Child becomes fifth jellyfish sting victim

A primary school-aged girl has become the fifth child airlifted to hospital from Fraser Island with suspected Irukandji jellyfish stings in the past fortnight.

The girl was swimming in the ocean near a popular creek at K'gari when she was stung on her lower back and leg.

Her parents used vinegar and water on the stings before the RACQ LifeFlight Rescue helicopter landed on a beach on the western side of the island about 6.30pm on Saturday.

The Bundaberg-based chopper flew the girl in a stable condition to Hervey Bay Hospital for treatment.

She is the fifth child the chopper has airlifted from K'gari with suspected Irukandji jellyfish stings these school holidays, with three young girls also hospitalised on December 27.

The trio included two sisters, aged five and nine, who were playing in a creek on the western side of the island when they were stung.

They were airlifted to Hervey Bay Hospital in a stable condition, as was the third girl who was stung on the chest by an Irukandji jellyfish in the same creek just an hour before.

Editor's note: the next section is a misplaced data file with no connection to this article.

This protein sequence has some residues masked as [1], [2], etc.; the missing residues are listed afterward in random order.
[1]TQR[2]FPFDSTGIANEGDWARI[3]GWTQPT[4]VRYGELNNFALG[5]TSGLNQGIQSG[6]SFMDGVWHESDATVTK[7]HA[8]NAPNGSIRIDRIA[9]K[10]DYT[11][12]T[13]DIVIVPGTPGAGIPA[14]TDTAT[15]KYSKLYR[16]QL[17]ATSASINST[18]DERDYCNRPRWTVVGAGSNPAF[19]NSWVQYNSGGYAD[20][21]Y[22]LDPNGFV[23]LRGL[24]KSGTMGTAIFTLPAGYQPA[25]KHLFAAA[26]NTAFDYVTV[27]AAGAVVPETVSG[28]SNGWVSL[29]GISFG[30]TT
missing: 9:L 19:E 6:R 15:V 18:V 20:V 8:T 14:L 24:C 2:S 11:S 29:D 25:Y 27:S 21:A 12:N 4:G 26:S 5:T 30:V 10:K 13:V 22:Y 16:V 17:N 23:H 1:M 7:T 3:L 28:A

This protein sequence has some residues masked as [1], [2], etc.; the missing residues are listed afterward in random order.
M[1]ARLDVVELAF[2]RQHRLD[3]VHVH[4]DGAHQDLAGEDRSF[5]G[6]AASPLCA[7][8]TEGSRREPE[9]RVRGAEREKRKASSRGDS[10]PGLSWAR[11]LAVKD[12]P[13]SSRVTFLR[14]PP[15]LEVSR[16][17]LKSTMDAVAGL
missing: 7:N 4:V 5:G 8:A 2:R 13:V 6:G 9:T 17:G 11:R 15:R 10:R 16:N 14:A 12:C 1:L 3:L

The next day, a boy was stung on the leg - also while swimming in the creek.

The LifeFlight rescue chopper again landed on the beach where the boy was with his family and other tourists.

He was flown to Hervey Bay Hospital in a stable condition.

The Irukandji jellyfish is a small, extremely venomous species of box jellyfish about two centimetres in diameter, making it difficult to notice in the water.

Symptoms of being stung include shooting pains in the muscles, chest and abdomen; nausea; vomiting and breathing difficulties.

Another four people were taken to the hospital from K'gari on Sunday, one via rescue chopper, after a vehicle rollover about 7.45am near Dilli Village.